Violence on the streets as "last dictator in Europe" claims victory in Belarus' elections

A night of violence erupted in Belarus as riot police cracked down on thousands of demonstrators who took to the streets to challenge the early result from Sunday’s presidential election indicating the longtime authoritarian leader won a sixth term by a landslide.

Hundreds of people were arrested in the capital Minsk and elsewhere according to a leading rights group. Ales Bilyatsky of the Viasna human rights group told The Associated Press (AP) several hundred were detained and hundreds injured in the police crackdown.

“What has happened is awful,” main challenger, Sviatlana Tsikhanouskaya, a former English teacher and political novice, told reporters on Sunday.

Tsikhanouskaya rejected the official claims, saying “I will believe my own eyes — the majority was for us.”

Belarusian journalist Franak Viačorka tweeted that Tsikhanouskaya had received as much as 85% of the vote from the country's expat community.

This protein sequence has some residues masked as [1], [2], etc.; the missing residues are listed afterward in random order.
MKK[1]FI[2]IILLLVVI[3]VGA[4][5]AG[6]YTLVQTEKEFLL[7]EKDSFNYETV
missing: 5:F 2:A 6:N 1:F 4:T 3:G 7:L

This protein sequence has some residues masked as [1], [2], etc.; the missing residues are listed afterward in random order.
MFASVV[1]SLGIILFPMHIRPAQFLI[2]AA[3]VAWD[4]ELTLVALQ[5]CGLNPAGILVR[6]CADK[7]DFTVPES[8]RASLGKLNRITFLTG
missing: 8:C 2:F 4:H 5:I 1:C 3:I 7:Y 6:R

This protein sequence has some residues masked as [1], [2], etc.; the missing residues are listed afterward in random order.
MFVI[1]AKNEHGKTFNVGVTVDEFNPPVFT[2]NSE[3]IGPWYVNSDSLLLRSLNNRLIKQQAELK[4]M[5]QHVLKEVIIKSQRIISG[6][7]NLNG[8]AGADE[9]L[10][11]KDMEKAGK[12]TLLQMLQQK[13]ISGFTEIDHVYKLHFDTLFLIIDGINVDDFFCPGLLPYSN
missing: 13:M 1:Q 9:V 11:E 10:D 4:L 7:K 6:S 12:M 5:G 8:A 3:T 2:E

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An AP journalist was beaten by police and treated at a hospital, while three journalists from the independent Russian TV station Dozhd were detained after interviewing an opposition figure and were deported.

Interior Ministry spokeswoman Olga Chemodanova said that police efforts to restore order were continuing overnight, but would not confirm how many people were detained.

At Minsk’ Hospital No. 10, an AP reporter saw a dozen ambulances delivering protesters with fragmentation wounds and cuts from stun grenades and other injuries.

“It was a peaceful protest, we weren’t using force,” said 23-year-old protester, Pavel Konoplyanik, who was accompanying his friend who had a plastic grenade fragment stuck in his neck. “No one will believe in the official results of the vote, they have stolen our victory.”

Konoplyanik, whose legs were also cut by fragments of police grenades, said he doesn’t want to leave the country but fears that he might have no other choice.

Following arrests of allegedly Russian or Russian backed mercenaries in the country in the days leading up to the elections there are fears that the Kremlin will intervene, with a view to returning the small country to Russia's "sphere of influence".

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